have to work hard to keep lower-tech alternatives in the mix and getting any
support. There may be some avenues open through some of the potential Native
American projects, one that Deane mentioned that might get support involving a
colonia I believe south of Texas somewhere. He said that if they go forward
with that project, there will definitely be a place for us to plug in.
In talking a little more about the program and how alternative materials and
methods might fit in, it was obvious that it won't be cakewalk. And it isn't
out of a lack of personal understanding or interest on Deane's part, but
rather it's the magnitude of the program and the
technological/industrial/mainstream focus and powers behind it. There are
possibilities for things like straw bale and other alternative technologies to
work into the program and the building technology inventory that they are
developing provides a way to input good info about these alternatives. But
there is a strong emphasis on pursuing ways of cutting costs of housing by
modularizing, industrializing, and minimizing labor in the production of
housing. So alternatives that involve non-standardized materials and labor-
intensive processes will be swimming upstream in this particular river.
On the other hand, I spent a few of my minutes with Deane talking a bit about
Bill and Athena's work in Mexico. I showed Deane some photos of the Save The
Children office building in Ciudad Obregon, Sonora - beautiful photos of a
beautiful low-impact low-cost building. I put it in the context of the
critical need for acceptance of alternatives here in the US as an essential
step in preventing the rejection of those so-called "alternatives" in
developing countries where they are actually the low-cost, low-impact
mainstream building methods in common use today. I said that there are few
countries in the world with the infrastructure, economy, resources, and
technology to possibly replicate mainstream building practice in the US. Here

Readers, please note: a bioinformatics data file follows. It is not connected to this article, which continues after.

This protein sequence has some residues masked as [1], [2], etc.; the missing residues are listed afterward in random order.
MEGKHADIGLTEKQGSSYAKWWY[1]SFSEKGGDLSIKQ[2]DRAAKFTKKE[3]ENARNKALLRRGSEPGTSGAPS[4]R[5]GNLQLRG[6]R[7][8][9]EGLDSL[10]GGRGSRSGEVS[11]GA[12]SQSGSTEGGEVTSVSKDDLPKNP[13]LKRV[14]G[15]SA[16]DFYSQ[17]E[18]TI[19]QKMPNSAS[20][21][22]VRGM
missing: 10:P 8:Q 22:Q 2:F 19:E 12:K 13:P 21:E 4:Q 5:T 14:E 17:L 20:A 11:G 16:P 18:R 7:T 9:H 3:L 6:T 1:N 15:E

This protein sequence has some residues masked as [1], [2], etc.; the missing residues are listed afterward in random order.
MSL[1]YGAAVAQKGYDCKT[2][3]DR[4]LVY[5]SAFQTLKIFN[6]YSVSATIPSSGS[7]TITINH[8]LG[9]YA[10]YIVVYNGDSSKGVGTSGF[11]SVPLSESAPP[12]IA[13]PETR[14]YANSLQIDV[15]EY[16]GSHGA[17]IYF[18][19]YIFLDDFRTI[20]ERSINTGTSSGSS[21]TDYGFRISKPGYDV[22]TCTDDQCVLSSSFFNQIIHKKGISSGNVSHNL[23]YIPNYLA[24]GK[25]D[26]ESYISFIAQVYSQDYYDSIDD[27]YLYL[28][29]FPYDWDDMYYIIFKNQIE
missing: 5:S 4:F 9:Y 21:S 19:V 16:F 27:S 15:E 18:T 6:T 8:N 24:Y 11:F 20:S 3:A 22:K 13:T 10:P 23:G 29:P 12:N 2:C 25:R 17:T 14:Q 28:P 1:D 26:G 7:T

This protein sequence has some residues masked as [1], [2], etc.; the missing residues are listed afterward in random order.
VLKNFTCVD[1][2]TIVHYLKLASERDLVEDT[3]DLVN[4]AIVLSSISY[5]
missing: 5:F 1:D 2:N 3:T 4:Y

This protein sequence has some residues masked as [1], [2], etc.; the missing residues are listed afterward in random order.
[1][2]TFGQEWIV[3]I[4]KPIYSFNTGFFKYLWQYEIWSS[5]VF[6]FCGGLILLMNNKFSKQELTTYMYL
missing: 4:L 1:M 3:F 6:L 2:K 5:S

we have an abundance of resources, access to technology, and a very expensive
and inadequate labor force. That is not the case in most of the rest of the
world, where labor is abundant and cheap, resources and technology scarce and
expensive. To reject the appropriate low-tech, labor intensive but resource-
efficient building systems that are indigenous in favor of our inappropriate
high-impact high-cost building technologies is irresponsible at best and
surely disasterous in almost every aspect. I said I was very concerned that
there is no voice for that point of view in anything I hear at any level of
the national housing initiatives, the code development efforts, or anything
having to do with trade and economic development. Deane said that,
personally, he agreed with everything I said, but he was going to struggle to
find the way to fit it into what they're doing with PATH. I said that he'd
keep hearing from me about it and that my mission was to keep bringing it
forward until that awareness and larger context is part of what is being
I finished by telling my little rap about what "appropriate" technology is
about, in terms of the level of technology that gets used. I said that though
we think we know what the consequences of our actions are, we are in fact
closer to total ignorance than total understainding. We know very little
about what actually happens as a result of our choices and actions, but we
live with the myth that we know and that we are in control. I suggested that
we need to honor that ignorance and realize that coming along with higher
levels of technology are higher levels of unintended consequences and that
appropriate technology could be defined as the lowest level of technology that
can be used to do well what needs to be done, instead of using the highest
level of available technology, which is what we're trained to do in this
culture. Part of the decision-making matrix we use should be an intention to
minimize, rather than ignore, the unintentional consequences of what we're
Deane said he found that a fascinating idea and said he hoped I will keep in
touch. He said that I should send some more information on these things and
on the codes work as well. I think it was well received. Sometimes I worry
that I may be a bit too evangelical, but I can't help myself. I feel so
strongly that the people who are making these decisions need to be pulled out
of the box on a regular basis, and I seem to be repeatedly presented with
opportunities to talk with these folks. I hope that is a sign that we're on
the right track. Thanks to Owen for kicking this issue out into the light and
triggering a more focused interaction with Deane than might otherwise have
I'll try to keep you all posted on the events as they unfold - and hopefully
find ways to plug a lot of us into various roles and tasks that need to be
attended to. Sorry to take up so much bandwidth here.
End of Digest
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Date: Sun, 20 Sep 1998 22:47:27 -0500